Please Help Meeeeee

Alright people! You name-gods have helped me before, so let's see what you have for these nameless characters! All of these people are 14 years old, by the way.

1. Girl, brown hair brown eyes. I'm thinking of making her Hispanic, but any name ideas will work

2. Boy, brown hair brown eyes. Twin of the girl. Possibly Hispanic as well

3. Girl, pale, red hair, blue/green eyes. She's a ballerina, if that helps

4. Girl, black hair, dark eyes, African American.

Thank youuuuuu!

Replies

1
January 24, 2016 2:43 PM

I think the best-named characters are ones that fit their families, primarily their parents. So "hispanic" and "African American" is a start, but instead of haircolor, I want to know about Mom and Dad: how old were they when they chose their child's name? Did they already have other children, or is the character their eldest? Are they geeks or jocks? Heck, even Republican and Democrat can be more relevant than their child's complexion...

Laura W. did a "Baby name style timeline" recently (http://www.babynamewizard.com/archives/2015/10/the-baby-name-style-timeline). For current teenagers, the timeline suggests Alexis, Hannah, Austin, and Jacob as particularly characteristic names.

Another blog post that may be of interest was on up-and-coming Latino names (http://www.babynamewizard.com/archives/2015/10/18-up-and-coming-latino-and-latina-names). If the parents of #1 and #2 are from a progressive-naming area and/or have a strong artistic or lyrical bent, I could see something like Adelina and Luciano for their children. Or Catalina and Tadeo. (For the latter, you could even invent a family story of how they called each other Kitten and Tadpole throughout grade school.)

Oh, and another one, not as recent but very relevant: "Names Make the Book" (http://www.babynamewizard.com/archives/2013/3/names-make-the-book). I just finished reading the series that's the source of the opening quote.

2
January 26, 2016 1:13 PM

I love the idea of Catalina and Tadeo calling each other Kitten and Tadpole. If the OP doesn't go with that, I think I might steal it myself... Super adorable!

I have to agree with the others who have posted so far. Knowing about the characters' parents and community would help a lot, as would some examples of names you considered that weren't quite right for one reason or another.

3
January 24, 2016 10:20 PM

I'm with HungarianNameGeek. We'll need more than ethnicity and basic physical traits to give you decent suggestions.

1. What kind of story are you writing? Not just genre, but tone. Is this a young-adult story? Comedy, fantasy, drama, science fiction (sub-types would also be helpful--urban fantasy, supernatural romance, etc.). When does this happen (time period)? Will the story be surreal, gritty, or something else (because, for certain stories and genre sub-types, certain types of names might be more appropriate)?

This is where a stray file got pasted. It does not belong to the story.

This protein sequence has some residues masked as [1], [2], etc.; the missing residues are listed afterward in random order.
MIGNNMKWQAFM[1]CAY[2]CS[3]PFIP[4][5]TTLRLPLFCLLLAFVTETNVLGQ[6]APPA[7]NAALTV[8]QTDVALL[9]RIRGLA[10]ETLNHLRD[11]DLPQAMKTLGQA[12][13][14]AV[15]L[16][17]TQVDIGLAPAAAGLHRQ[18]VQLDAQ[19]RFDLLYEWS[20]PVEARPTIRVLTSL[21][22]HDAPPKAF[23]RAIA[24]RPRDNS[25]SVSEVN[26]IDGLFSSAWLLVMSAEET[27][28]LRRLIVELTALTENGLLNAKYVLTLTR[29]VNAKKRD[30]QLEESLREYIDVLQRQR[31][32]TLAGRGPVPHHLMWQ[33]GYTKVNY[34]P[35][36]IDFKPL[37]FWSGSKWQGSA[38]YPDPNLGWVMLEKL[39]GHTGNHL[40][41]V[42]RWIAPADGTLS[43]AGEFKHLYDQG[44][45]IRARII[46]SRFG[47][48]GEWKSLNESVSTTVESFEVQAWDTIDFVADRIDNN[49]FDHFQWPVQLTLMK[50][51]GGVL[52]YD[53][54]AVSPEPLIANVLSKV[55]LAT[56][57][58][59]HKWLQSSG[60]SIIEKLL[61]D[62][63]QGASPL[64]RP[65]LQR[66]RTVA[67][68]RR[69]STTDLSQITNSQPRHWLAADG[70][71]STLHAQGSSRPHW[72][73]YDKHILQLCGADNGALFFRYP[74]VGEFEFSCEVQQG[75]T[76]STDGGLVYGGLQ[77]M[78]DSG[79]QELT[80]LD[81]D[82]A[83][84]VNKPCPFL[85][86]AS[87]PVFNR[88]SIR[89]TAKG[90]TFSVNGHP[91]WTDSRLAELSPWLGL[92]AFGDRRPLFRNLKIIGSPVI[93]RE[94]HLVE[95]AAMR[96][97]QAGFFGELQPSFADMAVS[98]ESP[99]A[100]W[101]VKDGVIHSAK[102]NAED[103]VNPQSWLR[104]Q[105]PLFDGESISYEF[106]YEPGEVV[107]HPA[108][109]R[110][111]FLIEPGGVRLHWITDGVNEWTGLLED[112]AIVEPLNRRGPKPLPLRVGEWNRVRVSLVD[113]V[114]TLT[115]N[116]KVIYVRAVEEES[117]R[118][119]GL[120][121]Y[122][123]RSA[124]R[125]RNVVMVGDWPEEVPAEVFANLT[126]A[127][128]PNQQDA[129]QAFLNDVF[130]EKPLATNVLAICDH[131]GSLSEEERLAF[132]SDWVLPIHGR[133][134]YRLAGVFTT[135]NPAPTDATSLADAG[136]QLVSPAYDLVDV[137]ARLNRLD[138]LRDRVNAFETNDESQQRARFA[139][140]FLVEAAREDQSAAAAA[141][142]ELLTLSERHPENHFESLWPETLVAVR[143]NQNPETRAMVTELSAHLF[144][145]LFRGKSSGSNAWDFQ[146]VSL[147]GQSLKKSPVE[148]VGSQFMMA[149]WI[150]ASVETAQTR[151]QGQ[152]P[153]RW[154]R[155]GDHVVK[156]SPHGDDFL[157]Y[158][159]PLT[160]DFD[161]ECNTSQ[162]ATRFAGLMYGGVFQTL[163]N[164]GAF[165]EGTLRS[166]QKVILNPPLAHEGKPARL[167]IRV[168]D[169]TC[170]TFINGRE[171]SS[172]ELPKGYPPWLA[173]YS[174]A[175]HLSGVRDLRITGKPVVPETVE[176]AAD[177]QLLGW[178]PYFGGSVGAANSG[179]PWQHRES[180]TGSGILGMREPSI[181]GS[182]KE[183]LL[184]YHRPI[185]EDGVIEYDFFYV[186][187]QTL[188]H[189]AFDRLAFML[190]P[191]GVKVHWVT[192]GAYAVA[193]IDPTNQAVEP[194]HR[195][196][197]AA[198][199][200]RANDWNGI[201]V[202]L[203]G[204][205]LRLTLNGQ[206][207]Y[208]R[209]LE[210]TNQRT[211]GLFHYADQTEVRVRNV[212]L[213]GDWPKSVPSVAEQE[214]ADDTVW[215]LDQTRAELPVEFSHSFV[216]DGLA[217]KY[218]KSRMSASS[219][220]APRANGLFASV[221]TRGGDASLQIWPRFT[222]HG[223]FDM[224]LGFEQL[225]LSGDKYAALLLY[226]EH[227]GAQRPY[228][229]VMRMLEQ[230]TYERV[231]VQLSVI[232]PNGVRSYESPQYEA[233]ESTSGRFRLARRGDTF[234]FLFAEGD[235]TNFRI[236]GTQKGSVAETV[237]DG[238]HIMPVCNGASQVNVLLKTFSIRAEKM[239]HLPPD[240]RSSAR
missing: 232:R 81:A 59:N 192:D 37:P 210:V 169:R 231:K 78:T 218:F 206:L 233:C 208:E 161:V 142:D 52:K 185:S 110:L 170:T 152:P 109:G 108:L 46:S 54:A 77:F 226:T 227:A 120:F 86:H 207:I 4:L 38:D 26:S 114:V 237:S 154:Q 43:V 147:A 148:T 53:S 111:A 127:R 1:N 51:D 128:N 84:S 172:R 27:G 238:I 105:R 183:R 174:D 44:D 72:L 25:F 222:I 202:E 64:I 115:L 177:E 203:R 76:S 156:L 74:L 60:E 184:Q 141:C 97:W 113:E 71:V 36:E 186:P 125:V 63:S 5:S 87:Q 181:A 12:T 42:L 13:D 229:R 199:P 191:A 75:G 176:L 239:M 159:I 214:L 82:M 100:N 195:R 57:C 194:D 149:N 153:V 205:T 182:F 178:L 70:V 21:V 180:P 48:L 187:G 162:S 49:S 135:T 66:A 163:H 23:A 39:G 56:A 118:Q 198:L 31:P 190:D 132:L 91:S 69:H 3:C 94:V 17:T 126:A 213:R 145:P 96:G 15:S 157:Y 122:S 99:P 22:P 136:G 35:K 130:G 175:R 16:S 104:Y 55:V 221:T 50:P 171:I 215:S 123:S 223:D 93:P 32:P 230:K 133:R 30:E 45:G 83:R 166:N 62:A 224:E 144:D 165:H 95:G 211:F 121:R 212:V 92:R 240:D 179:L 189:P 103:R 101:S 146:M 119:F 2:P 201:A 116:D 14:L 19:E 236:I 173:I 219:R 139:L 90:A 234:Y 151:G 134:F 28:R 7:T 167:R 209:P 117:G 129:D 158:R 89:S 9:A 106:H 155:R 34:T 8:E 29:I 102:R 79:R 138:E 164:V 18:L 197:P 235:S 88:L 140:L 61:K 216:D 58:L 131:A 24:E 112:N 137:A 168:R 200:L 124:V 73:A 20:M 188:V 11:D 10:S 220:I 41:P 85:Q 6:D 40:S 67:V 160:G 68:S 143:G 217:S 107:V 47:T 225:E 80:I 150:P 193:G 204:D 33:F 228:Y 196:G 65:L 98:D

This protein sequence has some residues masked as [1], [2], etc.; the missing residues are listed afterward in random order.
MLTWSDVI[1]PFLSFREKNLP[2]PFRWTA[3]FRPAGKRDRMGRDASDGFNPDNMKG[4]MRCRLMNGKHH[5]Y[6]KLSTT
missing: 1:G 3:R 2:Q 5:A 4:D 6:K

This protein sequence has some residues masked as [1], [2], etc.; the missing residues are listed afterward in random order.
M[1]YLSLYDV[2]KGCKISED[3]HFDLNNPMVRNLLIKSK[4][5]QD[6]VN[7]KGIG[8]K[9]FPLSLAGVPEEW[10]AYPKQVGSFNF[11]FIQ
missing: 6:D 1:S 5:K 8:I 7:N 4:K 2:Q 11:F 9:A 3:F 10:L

2. Who are these characters? What are their goals and fears, and what kind of environment did they grow up in? What kind of impression do you want to convey with their name? Who are their parents, or the people who gave them their name--would they give your characters trendy or unusual names, or are they more traditional, for instance? Do they have any interests that will influence what names they give your characters (are they, for instance, American history fans who'd want to name your characters after American historical figures?)?

4
January 30, 2016 4:11 PM

Ahhhh sorry! I really needed to put more information! I really haven't thought this far into the story, but...

Time period: present day

The twins: geeky parents, no other children

Red-haired girl: jock-ish parents, one other daughter and two other sons (red-haired girl is the youngest)

Black girl: artistic parents, two little brothers (4 and 6-ish?)

Sorry again!

5
January 31, 2016 9:06 PM

I think that, to narrow your search, it helps to first have an idea of what kind of story you're writing and what you want to convey with your characters within the context of their background. While you're doing that (or before), you can also look at name lists to give you ideas, but I think it's more helpful to you if you do it yourself. Sometimes, names can "click" that instantly, and that's because you're the one who's writing this story. Even looking at names that seem right but not quite helps--it gives you an idea already of where you're going with the characters. The way I see it, we can always give you suggestions, but it would be more helpful if you do the above yourself first and post here to help us narrow down your options, or give you suggestions based on clearer criteria.

So, for example, if you're writing a whimsical young-adult fantasy novel, to help with the setting and tone you might want more eccentric names. Do the names in The Magicians or Harry Potter fit with what you're writing?

For your twins, their geeky parents might give them fandom names (if so, what are they--the parents' fandoms and the kinds of names their parents might give them?), or they might just generally want unconventional names. Then again, they also might not (as a geek myself, I'd want to name my hypothetical child a conventional name). Same with your artist and jock parents. How are your characters affected by their environments?